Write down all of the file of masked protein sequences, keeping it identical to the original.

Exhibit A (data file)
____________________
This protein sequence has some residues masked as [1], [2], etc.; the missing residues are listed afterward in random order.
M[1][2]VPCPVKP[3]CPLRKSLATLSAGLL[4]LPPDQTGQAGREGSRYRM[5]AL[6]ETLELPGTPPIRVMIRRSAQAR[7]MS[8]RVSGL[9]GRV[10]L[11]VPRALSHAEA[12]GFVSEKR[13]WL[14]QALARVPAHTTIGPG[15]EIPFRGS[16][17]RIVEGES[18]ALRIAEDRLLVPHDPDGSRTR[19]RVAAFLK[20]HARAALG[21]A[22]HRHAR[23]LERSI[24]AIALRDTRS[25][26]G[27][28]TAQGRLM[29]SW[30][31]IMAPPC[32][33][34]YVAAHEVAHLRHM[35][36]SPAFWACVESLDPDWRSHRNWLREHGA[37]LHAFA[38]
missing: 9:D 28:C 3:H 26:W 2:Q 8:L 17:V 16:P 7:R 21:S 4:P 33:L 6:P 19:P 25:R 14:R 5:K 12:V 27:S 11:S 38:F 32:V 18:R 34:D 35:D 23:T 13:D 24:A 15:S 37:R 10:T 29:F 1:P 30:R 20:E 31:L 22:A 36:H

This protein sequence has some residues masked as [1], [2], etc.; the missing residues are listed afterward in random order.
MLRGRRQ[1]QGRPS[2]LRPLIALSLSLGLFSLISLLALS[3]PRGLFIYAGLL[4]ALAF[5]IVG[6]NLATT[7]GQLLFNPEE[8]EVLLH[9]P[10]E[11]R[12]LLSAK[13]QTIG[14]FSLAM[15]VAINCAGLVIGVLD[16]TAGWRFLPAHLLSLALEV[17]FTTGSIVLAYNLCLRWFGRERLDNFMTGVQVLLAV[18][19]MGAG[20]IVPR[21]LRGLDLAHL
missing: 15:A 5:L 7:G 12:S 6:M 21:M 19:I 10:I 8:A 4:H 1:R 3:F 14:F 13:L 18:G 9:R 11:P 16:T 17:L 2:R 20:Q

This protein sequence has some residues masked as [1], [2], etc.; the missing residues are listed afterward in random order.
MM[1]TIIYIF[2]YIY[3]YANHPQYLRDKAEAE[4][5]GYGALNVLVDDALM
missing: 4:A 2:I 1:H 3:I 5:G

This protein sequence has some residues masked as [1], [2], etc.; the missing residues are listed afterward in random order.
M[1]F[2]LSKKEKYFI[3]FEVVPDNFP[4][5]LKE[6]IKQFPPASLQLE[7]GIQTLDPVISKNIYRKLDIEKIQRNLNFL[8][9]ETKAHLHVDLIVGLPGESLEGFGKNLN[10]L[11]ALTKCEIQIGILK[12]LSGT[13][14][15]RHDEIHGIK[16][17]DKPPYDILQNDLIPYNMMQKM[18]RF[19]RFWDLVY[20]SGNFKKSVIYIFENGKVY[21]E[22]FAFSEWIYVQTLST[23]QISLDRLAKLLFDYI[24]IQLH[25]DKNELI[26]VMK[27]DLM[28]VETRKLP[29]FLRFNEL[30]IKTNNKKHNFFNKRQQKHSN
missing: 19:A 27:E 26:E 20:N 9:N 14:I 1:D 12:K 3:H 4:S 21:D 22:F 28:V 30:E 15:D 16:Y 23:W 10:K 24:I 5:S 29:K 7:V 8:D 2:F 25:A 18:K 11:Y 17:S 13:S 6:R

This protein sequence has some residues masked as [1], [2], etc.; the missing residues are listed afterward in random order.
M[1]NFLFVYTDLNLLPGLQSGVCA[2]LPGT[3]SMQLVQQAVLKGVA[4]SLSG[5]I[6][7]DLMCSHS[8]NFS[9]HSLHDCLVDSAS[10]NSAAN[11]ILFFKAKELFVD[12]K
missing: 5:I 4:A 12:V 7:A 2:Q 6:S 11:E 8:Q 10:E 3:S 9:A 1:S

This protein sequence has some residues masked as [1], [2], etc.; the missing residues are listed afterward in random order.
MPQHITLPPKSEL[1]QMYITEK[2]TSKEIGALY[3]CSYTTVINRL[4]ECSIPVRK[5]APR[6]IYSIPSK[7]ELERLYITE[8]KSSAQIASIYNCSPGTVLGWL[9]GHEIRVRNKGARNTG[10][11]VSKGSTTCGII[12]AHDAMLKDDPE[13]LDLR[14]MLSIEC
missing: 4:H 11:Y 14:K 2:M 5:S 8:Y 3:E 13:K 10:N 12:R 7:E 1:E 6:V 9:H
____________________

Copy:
This protein sequence has some residues masked as [1], [2], etc.; the missing residues are listed afterward in random order.
M[1][2]VPCPVKP[3]CPLRKSLATLSAGLL[4]LPPDQTGQAGREGSRYRM[5]AL[6]ETLELPGTPPIRVMIRRSAQAR[7]MS[8]RVSGL[9]GRV[10]L[11]VPRALSHAEA[12]GFVSEKR[13]WL[14]QALARVPAHTTIGPG[15]EIPFRGS[16][17]RIVEGES[18]ALRIAEDRLLVPHDPDGSRTR[19]RVAAFLK[20]HARAALG[21]A[22]HRHAR[23]LERSI[24]AIALRDTRS[25][26]G[27][28]TAQGRLM[29]SW[30][31]IMAPPC[32][33][34]YVAAHEVAHLRHM[35][36]SPAFWACVESLDPDWRSHRNWLREHGA[37]LHAFA[38]
missing: 9:D 28:C 3:H 26:W 2:Q 8:L 17:V 16:P 7:R 21:S 4:P 33:L 6:P 19:P 25:R 14:R 5:K 12:V 27:S 11:S 38:F 32:V 18:R 34:D 35:D 23:T 13:D 24:A 15:S 37:R 10:T 29:F 1:P 30:R 20:E 31:L 22:A 36:H

This protein sequence has some residues masked as [1], [2], etc.; the missing residues are listed afterward in random order.
MLRGRRQ[1]QGRPS[2]LRPLIALSLSLGLFSLISLLALS[3]PRGLFIYAGLL[4]ALAF[5]IVG[6]NLATT[7]GQLLFNPEE[8]EVLLH[9]P[10]E[11]R[12]LLSAK[13]QTIG[14]FSLAM[15]VAINCAGLVIGVLD[16]TAGWRFLPAHLLSLALEV[17]FTTGSIVLAYNLCLRWFGRERLDNFMTGVQVLLAV[18][19]MGAG[20]IVPR[21]LRGLDLAHL
missing: 15:A 5:L 7:G 12:S 6:M 21:M 19:I 10:I 8:A 4:H 1:R 3:F 14:F 13:L 18:G 9:R 11:P 16:T 17:L 2:R 20:Q

This protein sequence has some residues masked as [1], [2], etc.; the missing residues are listed afterward in random order.
MM[1]TIIYIF[2]YIY[3]YANHPQYLRDKAEAE[4][5]GYGALNVLVDDALM
missing: 4:A 2:I 1:H 3:I 5:G

This protein sequence has some residues masked as [1], [2], etc.; the missing residues are listed afterward in random order.
M[1]F[2]LSKKEKYFI[3]FEVVPDNFP[4][5]LKE[6]IKQFPPASLQLE[7]GIQTLDPVISKNIYRKLDIEKIQRNLNFL[8][9]ETKAHLHVDLIVGLPGESLEGFGKNLN[10]L[11]ALTKCEIQIGILK[12]LSGT[13][14][15]RHDEIHGIK[16][17]DKPPYDILQNDLIPYNMMQKM[18]RF[19]RFWDLVY[20]SGNFKKSVIYIFENGKVY[21]E[22]FAFSEWIYVQTLST[23]QISLDRLAKLLFDYI[24]IQLH[25]DKNELI[26]VMK[27]DLM[28]VETRKLP[29]FLRFNEL[30]IKTNNKKHNFFNKRQQKHSN
missing: 19:A 27:E 26:E 20:N 9:N 14:I 1:D 12:K 3:H 4:S 21:D 22:F 28:V 30:E 15:D 16:Y 23:W 10:K 24:I 5:S 29:K 7:V 8:D 2:F 25:A 18:K 11:Y 17:S 13:S 6:R

This protein sequence has some residues masked as [1], [2], etc.; the missing residues are listed afterward in random order.
M[1]NFLFVYTDLNLLPGLQSGVCA[2]LPGT[3]SMQLVQQAVLKGVA[4]SLSG[5]I[6][7]DLMCSHS[8]NFS[9]HSLHDCLVDSAS[10]NSAAN[11]ILFFKAKELFVD[12]K
missing: 5:I 4:A 12:V 7:A 2:Q 6:S 11:E 8:Q 10:E 3:S 9:A 1:S

This protein sequence has some residues masked as [1], [2], etc.; the missing residues are listed afterward in random order.
MPQHITLPPKSEL[1]QMYITEK[2]TSKEIGALY[3]CSYTTVINRL[4]ECSIPVRK[5]APR[6]IYSIPSK[7]ELERLYITE[8]KSSAQIASIYNCSPGTVLGWL[9]GHEIRVRNKGARNTG[10][11]VSKGSTTCGII[12]AHDAMLKDDPE[13]LDLR[14]MLSIEC
missing: 4:H 11:Y 14:K 2:M 5:S 8:Y 3:E 13:K 10:N 12:R 7:E 1:E 6:V 9:H